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Abstract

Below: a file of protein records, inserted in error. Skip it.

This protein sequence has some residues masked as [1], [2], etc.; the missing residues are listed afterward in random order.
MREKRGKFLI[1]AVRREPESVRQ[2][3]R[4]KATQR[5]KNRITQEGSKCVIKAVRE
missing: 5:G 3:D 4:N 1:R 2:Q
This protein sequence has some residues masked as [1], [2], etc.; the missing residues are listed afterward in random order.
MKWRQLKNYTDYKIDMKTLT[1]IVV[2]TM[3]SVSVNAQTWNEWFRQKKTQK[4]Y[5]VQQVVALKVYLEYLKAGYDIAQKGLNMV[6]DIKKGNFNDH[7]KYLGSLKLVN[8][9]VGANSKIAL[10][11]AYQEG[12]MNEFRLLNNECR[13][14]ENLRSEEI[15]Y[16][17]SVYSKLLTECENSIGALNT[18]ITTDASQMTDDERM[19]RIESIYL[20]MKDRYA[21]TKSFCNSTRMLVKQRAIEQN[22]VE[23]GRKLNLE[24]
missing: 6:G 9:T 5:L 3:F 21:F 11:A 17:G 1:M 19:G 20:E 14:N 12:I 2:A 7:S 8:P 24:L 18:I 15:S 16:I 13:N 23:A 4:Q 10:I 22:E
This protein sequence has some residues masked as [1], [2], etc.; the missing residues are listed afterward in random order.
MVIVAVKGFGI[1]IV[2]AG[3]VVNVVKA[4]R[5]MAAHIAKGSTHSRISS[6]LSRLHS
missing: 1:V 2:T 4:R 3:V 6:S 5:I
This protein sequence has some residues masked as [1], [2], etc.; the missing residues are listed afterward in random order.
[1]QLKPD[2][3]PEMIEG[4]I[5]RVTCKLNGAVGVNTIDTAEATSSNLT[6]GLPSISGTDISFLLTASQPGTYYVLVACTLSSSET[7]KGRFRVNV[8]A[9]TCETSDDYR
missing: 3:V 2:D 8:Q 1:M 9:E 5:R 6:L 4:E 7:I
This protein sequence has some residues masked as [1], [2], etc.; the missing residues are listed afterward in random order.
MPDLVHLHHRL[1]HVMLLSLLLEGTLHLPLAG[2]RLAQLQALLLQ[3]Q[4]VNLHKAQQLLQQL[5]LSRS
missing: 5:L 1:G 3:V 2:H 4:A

Inequalities and poverty are important drivers of social exclusion, while conflict, social unrest and instability are its manifestation. The preponderance of conflicts in poor and unequal societies has long been documented in the literature.1 As Nagel succinctly argues, “political discontent and its consequences – protest, instability, violence, revolution – depend not only on the absolute level of economic well-being, but also on the distribution of wealth”. According to the Kuznets’ inverted-U theory, a high level of income inequality radicalises the proletariat, enhances class polarisation and reduces the tolerance of the bourgeoisie for low-income group participation in political and decisionmaking processes.

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